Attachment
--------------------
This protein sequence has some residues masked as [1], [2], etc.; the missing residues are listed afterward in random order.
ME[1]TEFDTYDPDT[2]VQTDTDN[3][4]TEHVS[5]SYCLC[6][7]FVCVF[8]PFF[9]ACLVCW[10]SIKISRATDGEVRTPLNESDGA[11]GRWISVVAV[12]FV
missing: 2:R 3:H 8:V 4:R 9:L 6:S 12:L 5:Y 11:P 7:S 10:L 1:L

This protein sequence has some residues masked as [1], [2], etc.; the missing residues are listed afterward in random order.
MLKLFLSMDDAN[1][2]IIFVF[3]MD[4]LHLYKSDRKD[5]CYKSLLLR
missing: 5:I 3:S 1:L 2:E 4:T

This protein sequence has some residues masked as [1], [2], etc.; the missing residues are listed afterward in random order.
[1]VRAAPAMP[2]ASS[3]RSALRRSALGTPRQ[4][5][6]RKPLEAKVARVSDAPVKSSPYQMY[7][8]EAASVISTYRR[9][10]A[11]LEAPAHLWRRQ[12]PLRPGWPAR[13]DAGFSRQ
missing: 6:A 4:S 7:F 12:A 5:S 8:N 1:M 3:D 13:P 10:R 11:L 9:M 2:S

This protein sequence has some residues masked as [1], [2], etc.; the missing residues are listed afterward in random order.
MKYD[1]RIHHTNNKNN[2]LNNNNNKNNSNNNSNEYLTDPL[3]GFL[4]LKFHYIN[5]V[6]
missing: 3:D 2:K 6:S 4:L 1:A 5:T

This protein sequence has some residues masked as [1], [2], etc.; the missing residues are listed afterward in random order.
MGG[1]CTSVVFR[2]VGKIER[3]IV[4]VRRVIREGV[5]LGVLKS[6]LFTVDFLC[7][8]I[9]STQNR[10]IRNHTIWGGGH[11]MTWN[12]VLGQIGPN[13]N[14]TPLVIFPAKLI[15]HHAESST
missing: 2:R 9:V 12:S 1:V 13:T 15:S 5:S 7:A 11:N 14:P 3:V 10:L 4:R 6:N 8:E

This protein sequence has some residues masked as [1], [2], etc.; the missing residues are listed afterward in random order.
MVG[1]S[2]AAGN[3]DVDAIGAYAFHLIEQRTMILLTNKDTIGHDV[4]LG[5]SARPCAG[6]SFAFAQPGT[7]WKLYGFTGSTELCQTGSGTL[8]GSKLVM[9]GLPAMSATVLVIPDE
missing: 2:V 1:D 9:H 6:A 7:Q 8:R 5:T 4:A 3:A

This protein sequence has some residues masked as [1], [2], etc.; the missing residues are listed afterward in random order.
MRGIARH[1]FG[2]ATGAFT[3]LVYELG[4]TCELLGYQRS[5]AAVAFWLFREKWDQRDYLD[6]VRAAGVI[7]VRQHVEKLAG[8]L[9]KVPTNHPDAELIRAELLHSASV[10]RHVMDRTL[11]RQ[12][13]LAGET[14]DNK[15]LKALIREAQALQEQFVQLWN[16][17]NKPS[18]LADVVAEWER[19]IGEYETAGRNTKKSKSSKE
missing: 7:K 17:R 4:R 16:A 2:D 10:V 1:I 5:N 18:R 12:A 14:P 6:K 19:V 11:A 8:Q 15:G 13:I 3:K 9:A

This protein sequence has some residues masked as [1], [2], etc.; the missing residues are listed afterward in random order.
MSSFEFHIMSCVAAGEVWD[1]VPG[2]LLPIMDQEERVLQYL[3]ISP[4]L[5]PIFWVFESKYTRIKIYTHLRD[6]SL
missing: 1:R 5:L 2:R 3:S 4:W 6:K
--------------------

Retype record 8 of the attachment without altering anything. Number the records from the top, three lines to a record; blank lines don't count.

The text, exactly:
This protein sequence has some residues masked as [1], [2], etc.; the missing residues are listed afterward in random order.
MSSFEFHIMSCVAAGEVWD[1]VPG[2]LLPIMDQEERVLQYL[3]ISP[4]L[5]PIFWVFESKYTRIKIYTHLRD[6]SL
missing: 1:R 5:L 2:R 3:S 4:W 6:K